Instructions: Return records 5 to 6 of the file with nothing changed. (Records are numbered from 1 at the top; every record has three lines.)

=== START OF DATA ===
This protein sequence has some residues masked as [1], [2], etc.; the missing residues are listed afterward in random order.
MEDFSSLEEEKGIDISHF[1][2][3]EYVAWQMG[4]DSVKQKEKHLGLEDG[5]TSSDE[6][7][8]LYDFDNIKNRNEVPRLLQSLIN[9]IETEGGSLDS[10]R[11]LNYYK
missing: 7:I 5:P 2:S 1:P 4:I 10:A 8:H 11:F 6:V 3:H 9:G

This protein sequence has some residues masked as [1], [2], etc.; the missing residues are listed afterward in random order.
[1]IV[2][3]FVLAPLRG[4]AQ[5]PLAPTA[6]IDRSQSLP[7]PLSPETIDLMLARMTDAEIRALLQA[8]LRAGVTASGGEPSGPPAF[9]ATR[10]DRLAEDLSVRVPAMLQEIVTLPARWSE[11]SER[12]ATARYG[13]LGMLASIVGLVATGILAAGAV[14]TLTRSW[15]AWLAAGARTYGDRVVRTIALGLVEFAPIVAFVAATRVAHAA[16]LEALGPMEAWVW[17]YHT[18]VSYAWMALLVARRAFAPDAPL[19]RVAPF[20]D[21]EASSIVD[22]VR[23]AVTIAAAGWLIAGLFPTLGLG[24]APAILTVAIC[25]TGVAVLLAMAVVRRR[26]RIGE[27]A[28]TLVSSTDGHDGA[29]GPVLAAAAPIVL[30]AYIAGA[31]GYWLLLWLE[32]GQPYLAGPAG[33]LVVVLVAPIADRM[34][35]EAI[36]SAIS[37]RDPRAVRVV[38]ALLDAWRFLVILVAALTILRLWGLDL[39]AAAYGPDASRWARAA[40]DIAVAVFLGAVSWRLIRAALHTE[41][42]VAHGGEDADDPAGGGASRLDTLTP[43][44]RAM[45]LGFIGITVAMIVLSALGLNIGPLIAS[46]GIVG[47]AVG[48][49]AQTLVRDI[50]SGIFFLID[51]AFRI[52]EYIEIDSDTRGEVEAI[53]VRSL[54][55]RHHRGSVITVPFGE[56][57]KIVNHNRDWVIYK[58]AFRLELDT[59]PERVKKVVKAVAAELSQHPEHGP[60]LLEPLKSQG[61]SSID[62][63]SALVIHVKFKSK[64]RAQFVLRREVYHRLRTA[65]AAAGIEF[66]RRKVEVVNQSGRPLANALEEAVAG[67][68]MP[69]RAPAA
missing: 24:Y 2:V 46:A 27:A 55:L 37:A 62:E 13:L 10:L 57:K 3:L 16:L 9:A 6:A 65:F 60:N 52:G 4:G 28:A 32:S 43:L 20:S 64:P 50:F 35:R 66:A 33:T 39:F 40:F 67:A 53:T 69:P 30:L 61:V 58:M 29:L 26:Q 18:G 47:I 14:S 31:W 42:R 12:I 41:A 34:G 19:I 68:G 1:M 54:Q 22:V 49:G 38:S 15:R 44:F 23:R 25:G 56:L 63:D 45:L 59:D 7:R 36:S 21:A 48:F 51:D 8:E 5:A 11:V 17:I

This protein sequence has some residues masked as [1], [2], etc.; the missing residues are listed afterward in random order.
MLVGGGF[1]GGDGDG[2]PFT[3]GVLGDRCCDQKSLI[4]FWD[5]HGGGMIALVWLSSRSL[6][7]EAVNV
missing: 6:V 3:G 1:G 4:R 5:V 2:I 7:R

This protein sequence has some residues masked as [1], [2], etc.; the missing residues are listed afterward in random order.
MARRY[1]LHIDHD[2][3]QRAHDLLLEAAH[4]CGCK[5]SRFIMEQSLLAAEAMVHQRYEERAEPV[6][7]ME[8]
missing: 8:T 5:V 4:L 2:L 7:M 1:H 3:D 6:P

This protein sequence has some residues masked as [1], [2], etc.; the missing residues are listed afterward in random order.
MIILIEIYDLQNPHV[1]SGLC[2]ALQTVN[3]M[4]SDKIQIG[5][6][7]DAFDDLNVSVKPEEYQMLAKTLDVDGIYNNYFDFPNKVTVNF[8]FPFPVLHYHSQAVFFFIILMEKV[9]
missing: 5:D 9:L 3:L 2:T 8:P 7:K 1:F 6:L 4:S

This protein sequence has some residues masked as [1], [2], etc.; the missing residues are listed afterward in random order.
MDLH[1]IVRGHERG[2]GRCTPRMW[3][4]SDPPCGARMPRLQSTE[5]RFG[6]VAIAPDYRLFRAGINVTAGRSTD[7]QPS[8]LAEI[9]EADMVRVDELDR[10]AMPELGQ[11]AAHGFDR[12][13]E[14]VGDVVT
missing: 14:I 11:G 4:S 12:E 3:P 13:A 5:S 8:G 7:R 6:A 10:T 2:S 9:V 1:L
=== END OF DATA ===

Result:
This protein sequence has some residues masked as [1], [2], etc.; the missing residues are listed afterward in random order.
MIILIEIYDLQNPHV[1]SGLC[2]ALQTVN[3]M[4]SDKIQIG[5][6][7]DAFDDLNVSVKPEEYQMLAKTLDVDGIYNNYFDFPNKVTVNF[8]FPFPVLHYHSQAVFFFIILMEKV[9]
missing: 5:D 9:L 3:L 2:T 8:P 7:K 1:F 6:L 4:S

This protein sequence has some residues masked as [1], [2], etc.; the missing residues are listed afterward in random order.
MDLH[1]IVRGHERG[2]GRCTPRMW[3][4]SDPPCGARMPRLQSTE[5]RFG[6]VAIAPDYRLFRAGINVTAGRSTD[7]QPS[8]LAEI[9]EADMVRVDELDR[10]AMPELGQ[11]AAHGFDR[12][13]E[14]VGDVVT
missing: 14:I 11:G 4:S 12:E 3:P 13:A 5:S 8:G 7:R 6:A 10:T 2:S 9:V 1:L